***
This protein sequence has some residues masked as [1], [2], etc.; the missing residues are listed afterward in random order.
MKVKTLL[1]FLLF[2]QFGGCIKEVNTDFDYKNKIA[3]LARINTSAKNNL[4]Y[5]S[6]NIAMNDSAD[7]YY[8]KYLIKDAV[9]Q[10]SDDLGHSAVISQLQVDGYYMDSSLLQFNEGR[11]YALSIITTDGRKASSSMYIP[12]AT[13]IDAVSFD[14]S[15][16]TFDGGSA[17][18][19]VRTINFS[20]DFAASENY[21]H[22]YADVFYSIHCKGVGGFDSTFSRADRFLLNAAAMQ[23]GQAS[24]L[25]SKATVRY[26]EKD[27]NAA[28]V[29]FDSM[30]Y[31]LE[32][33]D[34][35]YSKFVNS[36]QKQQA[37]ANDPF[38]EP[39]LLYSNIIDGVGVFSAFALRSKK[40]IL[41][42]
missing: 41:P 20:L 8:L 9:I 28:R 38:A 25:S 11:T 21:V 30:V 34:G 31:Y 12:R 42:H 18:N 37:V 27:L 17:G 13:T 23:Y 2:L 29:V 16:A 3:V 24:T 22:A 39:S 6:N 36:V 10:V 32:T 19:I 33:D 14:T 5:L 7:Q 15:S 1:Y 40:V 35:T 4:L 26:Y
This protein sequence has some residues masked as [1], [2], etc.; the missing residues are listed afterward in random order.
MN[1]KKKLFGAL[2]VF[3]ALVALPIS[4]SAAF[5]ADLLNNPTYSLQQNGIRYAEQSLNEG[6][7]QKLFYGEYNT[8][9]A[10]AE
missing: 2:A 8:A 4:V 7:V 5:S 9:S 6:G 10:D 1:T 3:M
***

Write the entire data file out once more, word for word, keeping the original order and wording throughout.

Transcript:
This protein sequence has some residues masked as [1], [2], etc.; the missing residues are listed afterward in random order.
MKVKTLL[1]FLLF[2]QFGGCIKEVNTDFDYKNKIA[3]LARINTSAKNNL[4]Y[5]S[6]NIAMNDSAD[7]YY[8]KYLIKDAV[9]Q[10]SDDLGHSAVISQLQVDGYYMDSSLLQFNEGR[11]YALSIITTDGRKASSSMYIP[12]AT[13]IDAVSFD[14]S[15][16]TFDGGSA[17][18][19]VRTINFS[20]DFAASENY[21]H[22]YADVFYSIHCKGVGGFDSTFSRADRFLLNAAAMQ[23]GQAS[24]L[25]SKATVRY[26]EKD[27]NAA[28]V[29]FDSM[30]Y[31]LE[32][33]D[34][35]YSKFVNS[36]QKQQA[37]ANDPF[38]EP[39]LLYSNIIDGVGVFSAFALRSKK[40]IL[41][42]
missing: 41:P 20:L 8:L 9:I 28:R 38:A 25:S 11:T 21:V 30:V 34:G 31:Y 12:R 42:H 18:N 37:V 27:L 17:G 13:T 23:Y 2:L 29:V 16:A 3:V 24:T 22:A 39:S 6:N 36:V 10:V 32:T 19:I 33:D 14:T 5:L 7:Q 15:S 1:Y 40:V 35:T 4:L 26:Y
This protein sequence has some residues masked as [1], [2], etc.; the missing residues are listed afterward in random order.
MN[1]KKKLFGAL[2]VF[3]ALVALPIS[4]SAAF[5]ADLLNNPTYSLQQNGIRYAEQSLNEG[6][7]QKLFYGEYNT[8][9]A[10]AE
missing: 2:A 8:A 4:V 7:V 5:S 9:S 6:G 10:D 1:T 3:M